"Birthright, Part One"

Season Six, Episode 16
Written by Brannon Braga
Directed by Winrich Kolbe
Main Cast:
Patrick Stewart as Captain Jean-Luc Picard
Jonathan Frakes as Commander William Riker
LeVar Burton as Lt Geordi LaForge
Michael Dorn as Lt Worf
Gates McFadden as Dr Beverly Crusher
Marina Sirtis as Counsellor Deanna Troi
Brent Spiner as Lt Cmdr Data

Guest Cast:
Siddig El Fadil as Dr Julian Bashir
James Cromwell as Jaglom Shrek
Christine Rose as Gi'ral
Jennifer Gatti as Ba'el
Richard Herd as L'Kor

As the Enterprise docks at Deep Space Nine, Worf learns from a Yridian that his father, presumed killed at Khittomer, is actually still alive and living on a Romulan Prison Camp. Worf is horrified -- if captured a Klingon must either kill himself or face grave dishonour. He decides to set out and check whether this is true, securing transport to the camp.

Meanwhile, a power surge causes Data to experience his first dream and a vision of his "father", Dr Noonian Soong. The jolt evidently activated a dormant "dream program", a step along Data's path toward humanity. Data decides that every day he will "sleep" for a time in order to experience his dreams. Worf, meantime, arrives at the Prison Camp and although he discovers his father died some years ago, he is shocked to find Klingons and Romulans living together peacefully.


A few episodes ago, our last two-parter, Chain of Command broke that ol' "first episode is better than the second" rule of thumb. Birthright breaks another -- that generally TNG two-parters are Big Event episodes with lots going on and lots to recommend. Not so here, I'm afraid.

Maybe it's just me, but I didn't find the Worf plot remotely interesting or engaging. Admittedly I don't much care for the character, so therefore it's difficult for me to care all that much at the prospect of his father still being alive. But given that his father has only been mentioned a couple of times in passing over the years, I'm not quite sure there's much grounds for drama here. I was also less than enamoured by Worf's attitude upon learning that Daddy dearest could still be alive. Instead of being overjoyed at the prospect he's furious, because if Mogh has allowed himself to be taken prisoner, it will dishonour the family name.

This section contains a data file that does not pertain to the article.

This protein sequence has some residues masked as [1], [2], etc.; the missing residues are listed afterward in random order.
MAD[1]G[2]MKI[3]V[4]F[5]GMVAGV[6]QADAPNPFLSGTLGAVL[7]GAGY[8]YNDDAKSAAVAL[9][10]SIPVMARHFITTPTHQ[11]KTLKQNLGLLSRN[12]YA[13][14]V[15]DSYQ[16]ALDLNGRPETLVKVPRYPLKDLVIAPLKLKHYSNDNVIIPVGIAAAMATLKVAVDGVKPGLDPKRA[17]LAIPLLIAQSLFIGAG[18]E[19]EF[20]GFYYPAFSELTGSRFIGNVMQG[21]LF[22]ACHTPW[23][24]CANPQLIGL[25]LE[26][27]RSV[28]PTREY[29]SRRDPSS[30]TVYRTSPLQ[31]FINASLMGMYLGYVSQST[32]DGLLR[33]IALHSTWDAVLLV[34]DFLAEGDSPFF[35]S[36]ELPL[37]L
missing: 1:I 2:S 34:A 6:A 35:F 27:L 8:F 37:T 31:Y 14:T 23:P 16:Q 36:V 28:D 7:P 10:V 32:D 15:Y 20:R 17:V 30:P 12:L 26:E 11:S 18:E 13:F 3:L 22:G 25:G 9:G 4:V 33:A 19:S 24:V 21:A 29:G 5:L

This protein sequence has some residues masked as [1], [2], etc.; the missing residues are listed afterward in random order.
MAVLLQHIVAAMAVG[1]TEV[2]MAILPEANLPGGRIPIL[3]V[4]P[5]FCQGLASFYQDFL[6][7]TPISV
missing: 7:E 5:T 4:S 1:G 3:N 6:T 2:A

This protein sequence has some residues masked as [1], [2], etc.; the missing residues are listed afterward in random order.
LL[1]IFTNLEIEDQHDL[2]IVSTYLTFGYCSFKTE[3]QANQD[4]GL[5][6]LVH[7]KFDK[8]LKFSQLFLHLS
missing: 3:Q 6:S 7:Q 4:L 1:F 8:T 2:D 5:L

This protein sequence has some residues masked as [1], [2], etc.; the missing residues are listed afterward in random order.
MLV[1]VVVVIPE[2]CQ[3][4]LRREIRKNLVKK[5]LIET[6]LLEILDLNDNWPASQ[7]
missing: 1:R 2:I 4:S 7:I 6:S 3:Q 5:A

Worf, buddy, you're a jerk -- a complete jerk. It's not the first time, but Worf apparently cares more about himself and his prissy "honour" than he does anyone or anything else. Probably the only reason he went to check out the prison camp was so that if Mogh was alive, he could kill him -- or persuade him to kill himself -- to satisfy all that Klingon claptrap. In itself, the whole plot was executed very routinely and capped off with a cliff-hanger that didn't exact leave me holding my breath and deeply eager to find out what happens next. Frankly, I wasn't all that bothered what happened next.

Luckily, the sub-plot involving Data's first dream was a lot more enjoyable than the main story. It was great to see a nice Deep Space Nine crossover and a welcome guest appearance by then-Siddig El Fadil as Bashir (although the part was originally written for Dax). If anything, it would have been nice had we seen more of the DS9 and TNG characters interacting. Anyway, an accident in Engineering causes Data to lose consciousness and experience his first dream, in which he sees his "father", Doctor Noonian Soong. Whilst the plot didn't actually lead anywhere, it was fun to watch Data explore this new facet of his nature and take a step closer to humanity -- and I loved his paintings, by the way! On the whole, the directing was rather routine throughout the episode, with the very notably exception of the dream sequences, which were just stunning. Winrich Kolbe made them appropriately surreal and dream-like and even the shot of Data walking through a corridor was somewhat eerie. The high point of the episode was easily the shot of Data (from his point of view) flying through the corridors of the ship like a bird and then out into space. A wonderful, beautiful, invigorating few moments. We could have done with more of them. 

Rating: 6

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